Wepwawet “God of War & Hunting” was originally a deity of funerary rites, war, and royalty association, whose cult Centre was Asyut in Upper Egypt (Lycopolis in the Greco-Roman period). His name means opener of the ways and he is often depicted as a wolf standing at the prow of a solar boat. Some interpret that Wepwawet was seen as a scout, going out to clear routes for the army to proceed forward. One inscription from the Sinai states that Wepwawet “opens the way” to king Sekhemkhet’s victory.Wepwawet originally was seen as wolf deity, with his cult center being at the Lycopolis, (meaning city of wolves in Greek). He is one of the earliest Egyptian Gods on record. Wepwawet was heavily seen in association with royalty and the Pharaoh (My face is that of Upwawet, Pyramid Texts), symbolizing and protecting their rise to power, accompanying them on hunts (in which capacity he was titled [one with] sharp arrows more powerful than the gods alone) or in the pharaoh’s ascent to the Duat, or afterlife.Over time, the connection to war and thus to death led to Wepwawet also being seen as one who opened the ways to, and through, Duat, for the spirits of the dead. Through this, and the similarity of the jackal to the wolf, Wepwawet became associated with Anubis, a deity that was worshiped in Asyut, eventually being considered his brother.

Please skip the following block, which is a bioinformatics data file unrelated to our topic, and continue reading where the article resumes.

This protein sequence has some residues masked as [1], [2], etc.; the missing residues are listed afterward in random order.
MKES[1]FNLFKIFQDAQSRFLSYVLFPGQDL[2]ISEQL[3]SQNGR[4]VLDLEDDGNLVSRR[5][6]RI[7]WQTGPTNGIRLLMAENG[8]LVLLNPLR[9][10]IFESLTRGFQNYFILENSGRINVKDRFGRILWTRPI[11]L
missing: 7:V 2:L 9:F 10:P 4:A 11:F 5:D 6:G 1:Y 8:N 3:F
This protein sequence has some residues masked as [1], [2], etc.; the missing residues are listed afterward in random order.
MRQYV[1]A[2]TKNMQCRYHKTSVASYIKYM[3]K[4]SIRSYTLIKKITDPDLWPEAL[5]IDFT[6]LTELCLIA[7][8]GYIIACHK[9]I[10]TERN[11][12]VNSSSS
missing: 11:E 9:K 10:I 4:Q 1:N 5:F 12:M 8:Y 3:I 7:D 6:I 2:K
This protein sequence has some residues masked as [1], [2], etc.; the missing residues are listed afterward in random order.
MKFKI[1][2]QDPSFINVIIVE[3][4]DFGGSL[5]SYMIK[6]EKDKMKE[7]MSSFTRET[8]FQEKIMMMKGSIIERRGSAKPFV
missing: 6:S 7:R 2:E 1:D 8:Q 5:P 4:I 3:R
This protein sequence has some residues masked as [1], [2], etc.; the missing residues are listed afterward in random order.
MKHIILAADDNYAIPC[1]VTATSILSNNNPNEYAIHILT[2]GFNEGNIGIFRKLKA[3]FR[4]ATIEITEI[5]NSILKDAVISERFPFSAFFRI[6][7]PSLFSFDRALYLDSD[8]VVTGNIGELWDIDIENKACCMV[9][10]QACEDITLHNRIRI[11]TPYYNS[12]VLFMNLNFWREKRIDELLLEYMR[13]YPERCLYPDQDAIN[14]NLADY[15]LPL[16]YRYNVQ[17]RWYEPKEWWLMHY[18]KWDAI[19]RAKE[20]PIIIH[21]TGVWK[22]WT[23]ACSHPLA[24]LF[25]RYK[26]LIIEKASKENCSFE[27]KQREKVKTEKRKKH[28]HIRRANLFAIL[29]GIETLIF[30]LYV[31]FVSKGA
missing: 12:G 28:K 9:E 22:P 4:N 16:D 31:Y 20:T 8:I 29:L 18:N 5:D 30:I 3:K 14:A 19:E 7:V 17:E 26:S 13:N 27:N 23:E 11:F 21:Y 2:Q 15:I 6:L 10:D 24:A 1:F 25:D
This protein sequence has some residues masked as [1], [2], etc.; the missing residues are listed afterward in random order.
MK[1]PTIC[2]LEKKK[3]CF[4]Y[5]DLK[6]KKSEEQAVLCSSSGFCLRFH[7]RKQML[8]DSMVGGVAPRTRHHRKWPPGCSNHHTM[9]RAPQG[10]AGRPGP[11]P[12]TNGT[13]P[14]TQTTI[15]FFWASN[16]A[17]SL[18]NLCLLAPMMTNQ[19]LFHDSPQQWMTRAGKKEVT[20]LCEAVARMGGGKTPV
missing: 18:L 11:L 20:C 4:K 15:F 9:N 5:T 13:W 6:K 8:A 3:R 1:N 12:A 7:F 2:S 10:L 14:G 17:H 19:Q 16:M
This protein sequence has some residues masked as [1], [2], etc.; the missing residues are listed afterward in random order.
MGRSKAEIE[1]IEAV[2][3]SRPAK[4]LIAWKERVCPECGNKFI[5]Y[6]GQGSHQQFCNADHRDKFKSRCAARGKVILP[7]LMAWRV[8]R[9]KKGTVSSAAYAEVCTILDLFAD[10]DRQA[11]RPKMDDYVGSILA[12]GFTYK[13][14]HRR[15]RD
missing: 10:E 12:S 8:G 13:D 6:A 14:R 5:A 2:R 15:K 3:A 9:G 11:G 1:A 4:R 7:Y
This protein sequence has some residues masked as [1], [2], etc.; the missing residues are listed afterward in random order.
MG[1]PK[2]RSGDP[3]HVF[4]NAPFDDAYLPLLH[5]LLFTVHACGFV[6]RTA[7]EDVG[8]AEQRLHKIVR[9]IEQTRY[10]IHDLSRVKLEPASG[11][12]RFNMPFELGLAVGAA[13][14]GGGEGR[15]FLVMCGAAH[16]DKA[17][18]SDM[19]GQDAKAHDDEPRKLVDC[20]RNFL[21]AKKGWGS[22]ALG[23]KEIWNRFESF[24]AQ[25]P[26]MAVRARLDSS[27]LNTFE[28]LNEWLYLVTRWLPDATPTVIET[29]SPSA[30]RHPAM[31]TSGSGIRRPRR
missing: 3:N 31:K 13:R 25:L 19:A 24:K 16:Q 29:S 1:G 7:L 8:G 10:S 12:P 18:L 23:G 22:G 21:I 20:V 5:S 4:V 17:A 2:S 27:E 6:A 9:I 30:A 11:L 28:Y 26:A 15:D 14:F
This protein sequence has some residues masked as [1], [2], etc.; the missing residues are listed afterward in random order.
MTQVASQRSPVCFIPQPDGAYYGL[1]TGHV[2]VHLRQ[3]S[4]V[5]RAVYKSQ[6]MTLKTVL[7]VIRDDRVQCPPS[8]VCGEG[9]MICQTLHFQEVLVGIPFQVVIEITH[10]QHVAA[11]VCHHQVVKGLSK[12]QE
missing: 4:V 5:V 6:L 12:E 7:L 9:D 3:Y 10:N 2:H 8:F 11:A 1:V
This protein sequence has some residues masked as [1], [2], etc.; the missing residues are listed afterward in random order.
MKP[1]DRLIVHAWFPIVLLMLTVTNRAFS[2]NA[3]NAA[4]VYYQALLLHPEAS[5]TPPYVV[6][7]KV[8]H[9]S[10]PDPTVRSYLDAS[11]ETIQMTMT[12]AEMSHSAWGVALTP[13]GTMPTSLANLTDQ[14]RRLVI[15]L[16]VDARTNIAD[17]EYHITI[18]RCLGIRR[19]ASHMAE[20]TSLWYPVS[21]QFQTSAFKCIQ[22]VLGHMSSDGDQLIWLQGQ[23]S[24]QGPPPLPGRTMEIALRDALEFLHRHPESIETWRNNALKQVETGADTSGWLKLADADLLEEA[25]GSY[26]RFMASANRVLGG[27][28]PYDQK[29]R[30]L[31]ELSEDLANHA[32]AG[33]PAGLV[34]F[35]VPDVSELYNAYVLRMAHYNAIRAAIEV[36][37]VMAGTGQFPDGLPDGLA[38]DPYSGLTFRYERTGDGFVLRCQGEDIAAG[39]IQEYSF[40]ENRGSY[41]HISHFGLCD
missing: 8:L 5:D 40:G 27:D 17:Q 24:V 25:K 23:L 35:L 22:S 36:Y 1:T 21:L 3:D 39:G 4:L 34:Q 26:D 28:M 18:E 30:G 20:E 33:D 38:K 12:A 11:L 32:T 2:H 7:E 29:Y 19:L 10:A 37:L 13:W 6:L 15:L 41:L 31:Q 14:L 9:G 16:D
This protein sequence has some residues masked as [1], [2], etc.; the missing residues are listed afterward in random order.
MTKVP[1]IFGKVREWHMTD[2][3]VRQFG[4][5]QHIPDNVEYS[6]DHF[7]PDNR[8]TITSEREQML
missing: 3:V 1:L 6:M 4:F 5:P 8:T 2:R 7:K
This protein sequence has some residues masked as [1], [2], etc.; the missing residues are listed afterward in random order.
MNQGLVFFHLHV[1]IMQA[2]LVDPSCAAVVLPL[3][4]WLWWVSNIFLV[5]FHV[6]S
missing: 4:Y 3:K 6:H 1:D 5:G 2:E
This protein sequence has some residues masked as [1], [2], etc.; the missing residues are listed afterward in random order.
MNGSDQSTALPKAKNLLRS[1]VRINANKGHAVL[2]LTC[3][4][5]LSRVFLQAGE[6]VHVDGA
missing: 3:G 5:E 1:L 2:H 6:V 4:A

Origin While we don’t know for certain the exact species of animal represented by the Ancient Egyptian sꜢb / sAb animal (Jackal/wolf), the African wolf (Canis lupaster) was one species thought to depict and the template of numerous Ancient Egyptian deities, including Wepwawet.[6] Other species theorized include the Black-backed Jackal also called the Silver-backed Jackal (C.mesomelas, Lupulella mesomelas) and Golden Jackal or Asiatic Jackal (Canis aureus). The Egyptian jackal was listed as a subspecies of the golden jackal, but molecular and osteological data has established that it is a unique species in its own right. It is native to Egypt, Libya, and Ethiopia, though its post-Pleistocene range once encompassed the Palestine region.